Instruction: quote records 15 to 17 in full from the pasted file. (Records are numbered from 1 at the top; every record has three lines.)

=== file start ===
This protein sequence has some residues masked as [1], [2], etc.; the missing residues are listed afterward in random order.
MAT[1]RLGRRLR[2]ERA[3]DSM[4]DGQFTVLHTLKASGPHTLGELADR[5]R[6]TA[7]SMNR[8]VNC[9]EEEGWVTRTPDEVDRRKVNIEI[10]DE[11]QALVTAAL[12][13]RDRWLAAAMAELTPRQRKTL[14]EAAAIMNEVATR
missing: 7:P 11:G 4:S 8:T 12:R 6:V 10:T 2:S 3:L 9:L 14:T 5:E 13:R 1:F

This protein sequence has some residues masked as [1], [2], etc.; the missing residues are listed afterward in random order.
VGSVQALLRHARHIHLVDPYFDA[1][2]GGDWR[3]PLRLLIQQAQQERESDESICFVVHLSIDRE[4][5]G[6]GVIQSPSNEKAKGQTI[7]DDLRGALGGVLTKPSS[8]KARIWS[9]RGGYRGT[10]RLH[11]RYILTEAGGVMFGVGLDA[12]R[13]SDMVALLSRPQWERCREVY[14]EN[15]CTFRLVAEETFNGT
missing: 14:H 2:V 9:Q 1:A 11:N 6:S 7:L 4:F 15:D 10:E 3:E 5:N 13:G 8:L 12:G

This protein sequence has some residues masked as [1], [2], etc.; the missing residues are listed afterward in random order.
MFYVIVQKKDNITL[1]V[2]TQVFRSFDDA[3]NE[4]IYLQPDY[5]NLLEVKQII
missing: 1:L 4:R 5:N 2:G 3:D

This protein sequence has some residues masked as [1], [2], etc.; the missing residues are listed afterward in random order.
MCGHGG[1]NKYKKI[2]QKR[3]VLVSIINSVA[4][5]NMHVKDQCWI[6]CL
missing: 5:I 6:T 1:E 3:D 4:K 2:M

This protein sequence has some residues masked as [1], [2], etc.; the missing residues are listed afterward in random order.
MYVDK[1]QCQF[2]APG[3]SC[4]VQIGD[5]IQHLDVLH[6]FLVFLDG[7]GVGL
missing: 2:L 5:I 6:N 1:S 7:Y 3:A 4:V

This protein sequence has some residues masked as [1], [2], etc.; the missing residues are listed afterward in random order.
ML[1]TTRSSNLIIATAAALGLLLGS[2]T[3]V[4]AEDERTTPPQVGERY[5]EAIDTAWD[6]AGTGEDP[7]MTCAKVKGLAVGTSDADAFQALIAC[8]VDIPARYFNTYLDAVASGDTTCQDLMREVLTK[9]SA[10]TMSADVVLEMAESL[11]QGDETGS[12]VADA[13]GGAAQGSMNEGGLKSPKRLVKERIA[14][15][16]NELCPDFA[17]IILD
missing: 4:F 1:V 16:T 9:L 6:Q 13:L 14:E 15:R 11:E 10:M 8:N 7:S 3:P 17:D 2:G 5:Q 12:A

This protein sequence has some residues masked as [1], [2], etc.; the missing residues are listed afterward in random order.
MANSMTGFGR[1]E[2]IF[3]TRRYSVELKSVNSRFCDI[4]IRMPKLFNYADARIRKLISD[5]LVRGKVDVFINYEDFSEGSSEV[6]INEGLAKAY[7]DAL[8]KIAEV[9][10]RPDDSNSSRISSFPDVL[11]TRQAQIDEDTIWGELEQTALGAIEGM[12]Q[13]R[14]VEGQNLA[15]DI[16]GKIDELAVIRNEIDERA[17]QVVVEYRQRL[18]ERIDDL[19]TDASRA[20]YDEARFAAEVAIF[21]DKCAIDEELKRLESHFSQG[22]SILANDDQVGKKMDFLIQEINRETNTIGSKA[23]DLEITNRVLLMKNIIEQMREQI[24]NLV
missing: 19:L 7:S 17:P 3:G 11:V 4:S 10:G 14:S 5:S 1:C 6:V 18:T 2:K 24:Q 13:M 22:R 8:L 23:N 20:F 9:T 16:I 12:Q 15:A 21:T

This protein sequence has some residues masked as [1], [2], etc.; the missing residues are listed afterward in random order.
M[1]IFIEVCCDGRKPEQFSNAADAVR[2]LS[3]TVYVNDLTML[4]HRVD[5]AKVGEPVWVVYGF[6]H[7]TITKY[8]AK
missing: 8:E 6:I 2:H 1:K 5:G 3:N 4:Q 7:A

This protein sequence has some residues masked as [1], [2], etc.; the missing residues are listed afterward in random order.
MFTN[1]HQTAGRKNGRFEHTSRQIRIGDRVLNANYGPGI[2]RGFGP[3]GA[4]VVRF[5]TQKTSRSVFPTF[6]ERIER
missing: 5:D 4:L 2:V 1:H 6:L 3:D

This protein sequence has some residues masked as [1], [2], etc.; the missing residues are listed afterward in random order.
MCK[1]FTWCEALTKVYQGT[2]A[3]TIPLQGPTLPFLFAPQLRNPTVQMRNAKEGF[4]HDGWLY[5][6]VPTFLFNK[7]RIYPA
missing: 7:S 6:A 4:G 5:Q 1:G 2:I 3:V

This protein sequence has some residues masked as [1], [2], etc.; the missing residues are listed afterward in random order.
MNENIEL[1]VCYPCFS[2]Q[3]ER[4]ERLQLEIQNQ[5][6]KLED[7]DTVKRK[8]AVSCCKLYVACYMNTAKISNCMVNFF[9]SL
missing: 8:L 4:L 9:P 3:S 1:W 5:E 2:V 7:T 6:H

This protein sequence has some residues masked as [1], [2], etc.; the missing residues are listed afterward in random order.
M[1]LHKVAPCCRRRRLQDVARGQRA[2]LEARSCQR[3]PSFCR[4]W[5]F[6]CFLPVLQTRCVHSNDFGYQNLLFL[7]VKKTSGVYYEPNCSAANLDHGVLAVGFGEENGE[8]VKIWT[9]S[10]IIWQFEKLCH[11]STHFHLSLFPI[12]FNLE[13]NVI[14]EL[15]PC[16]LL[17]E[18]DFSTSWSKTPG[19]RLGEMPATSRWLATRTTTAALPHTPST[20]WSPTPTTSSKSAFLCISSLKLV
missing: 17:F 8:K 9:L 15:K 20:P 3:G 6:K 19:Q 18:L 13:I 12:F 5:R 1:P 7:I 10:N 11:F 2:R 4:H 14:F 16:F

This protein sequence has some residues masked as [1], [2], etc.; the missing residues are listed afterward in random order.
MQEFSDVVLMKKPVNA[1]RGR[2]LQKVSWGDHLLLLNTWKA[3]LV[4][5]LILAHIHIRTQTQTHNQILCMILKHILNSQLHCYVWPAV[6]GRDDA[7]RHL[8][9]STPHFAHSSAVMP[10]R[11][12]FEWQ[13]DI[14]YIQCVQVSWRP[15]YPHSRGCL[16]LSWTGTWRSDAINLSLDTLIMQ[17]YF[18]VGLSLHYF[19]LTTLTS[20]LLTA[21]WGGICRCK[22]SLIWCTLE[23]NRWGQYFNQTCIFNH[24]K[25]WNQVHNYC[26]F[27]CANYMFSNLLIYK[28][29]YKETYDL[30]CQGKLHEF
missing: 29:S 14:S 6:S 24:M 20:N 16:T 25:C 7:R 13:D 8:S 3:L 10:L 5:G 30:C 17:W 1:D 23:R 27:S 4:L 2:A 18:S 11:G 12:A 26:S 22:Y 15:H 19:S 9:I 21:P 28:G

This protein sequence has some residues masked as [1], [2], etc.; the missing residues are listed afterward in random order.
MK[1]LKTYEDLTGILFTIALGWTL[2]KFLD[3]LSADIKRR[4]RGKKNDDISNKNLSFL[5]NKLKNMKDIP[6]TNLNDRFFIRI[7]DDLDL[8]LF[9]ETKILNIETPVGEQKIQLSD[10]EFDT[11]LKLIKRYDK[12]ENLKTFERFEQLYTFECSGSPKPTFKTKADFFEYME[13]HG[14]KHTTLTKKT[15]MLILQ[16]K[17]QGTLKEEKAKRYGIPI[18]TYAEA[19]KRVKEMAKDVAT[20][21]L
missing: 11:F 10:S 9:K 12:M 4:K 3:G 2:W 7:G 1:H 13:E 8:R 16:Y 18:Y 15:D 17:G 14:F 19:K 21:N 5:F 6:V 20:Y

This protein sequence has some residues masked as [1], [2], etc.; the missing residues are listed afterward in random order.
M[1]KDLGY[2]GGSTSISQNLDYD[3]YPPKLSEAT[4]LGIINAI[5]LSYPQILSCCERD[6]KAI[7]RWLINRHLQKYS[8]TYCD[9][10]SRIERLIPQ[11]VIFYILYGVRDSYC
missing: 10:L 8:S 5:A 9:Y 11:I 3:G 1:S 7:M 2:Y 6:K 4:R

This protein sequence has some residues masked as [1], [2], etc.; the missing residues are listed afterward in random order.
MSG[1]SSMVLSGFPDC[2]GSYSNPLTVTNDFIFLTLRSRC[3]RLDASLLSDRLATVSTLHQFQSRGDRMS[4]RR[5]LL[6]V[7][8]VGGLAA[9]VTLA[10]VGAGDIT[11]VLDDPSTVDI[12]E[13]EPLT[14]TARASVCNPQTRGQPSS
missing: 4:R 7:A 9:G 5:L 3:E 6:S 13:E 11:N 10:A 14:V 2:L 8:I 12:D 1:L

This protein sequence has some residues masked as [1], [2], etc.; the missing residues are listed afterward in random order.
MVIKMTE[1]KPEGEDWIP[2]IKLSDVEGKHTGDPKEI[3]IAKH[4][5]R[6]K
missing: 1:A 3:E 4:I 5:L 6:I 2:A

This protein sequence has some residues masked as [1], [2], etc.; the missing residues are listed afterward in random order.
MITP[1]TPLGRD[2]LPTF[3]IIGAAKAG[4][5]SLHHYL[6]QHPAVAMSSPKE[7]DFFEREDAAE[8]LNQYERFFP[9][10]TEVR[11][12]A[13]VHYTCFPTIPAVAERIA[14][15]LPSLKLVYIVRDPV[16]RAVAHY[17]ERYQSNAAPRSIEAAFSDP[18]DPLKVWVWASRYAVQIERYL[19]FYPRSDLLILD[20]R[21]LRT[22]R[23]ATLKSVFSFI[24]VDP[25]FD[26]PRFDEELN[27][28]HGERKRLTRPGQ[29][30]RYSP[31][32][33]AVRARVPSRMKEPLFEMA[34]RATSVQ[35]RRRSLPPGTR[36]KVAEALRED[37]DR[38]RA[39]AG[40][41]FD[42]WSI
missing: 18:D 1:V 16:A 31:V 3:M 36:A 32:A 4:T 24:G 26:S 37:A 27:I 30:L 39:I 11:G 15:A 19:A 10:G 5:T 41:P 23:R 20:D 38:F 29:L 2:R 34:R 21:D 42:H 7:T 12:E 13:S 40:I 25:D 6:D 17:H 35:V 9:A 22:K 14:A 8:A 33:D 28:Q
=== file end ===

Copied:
This protein sequence has some residues masked as [1], [2], etc.; the missing residues are listed afterward in random order.
M[1]KDLGY[2]GGSTSISQNLDYD[3]YPPKLSEAT[4]LGIINAI[5]LSYPQILSCCERD[6]KAI[7]RWLINRHLQKYS[8]TYCD[9][10]SRIERLIPQ[11]VIFYILYGVRDSYC
missing: 10:L 8:S 5:A 9:Y 11:I 3:G 1:S 7:M 2:Y 6:K 4:R

This protein sequence has some residues masked as [1], [2], etc.; the missing residues are listed afterward in random order.
MSG[1]SSMVLSGFPDC[2]GSYSNPLTVTNDFIFLTLRSRC[3]RLDASLLSDRLATVSTLHQFQSRGDRMS[4]RR[5]LL[6]V[7][8]VGGLAA[9]VTLA[10]VGAGDIT[11]VLDDPSTVDI[12]E[13]EPLT[14]TARASVCNPQTRGQPSS
missing: 4:R 7:A 9:G 5:L 3:E 6:S 13:E 11:N 10:A 14:V 2:L 8:I 12:D 1:L

This protein sequence has some residues masked as [1], [2], etc.; the missing residues are listed afterward in random order.
MVIKMTE[1]KPEGEDWIP[2]IKLSDVEGKHTGDPKEI[3]IAKH[4][5]R[6]K
missing: 1:A 3:E 4:I 5:L 6:I 2:A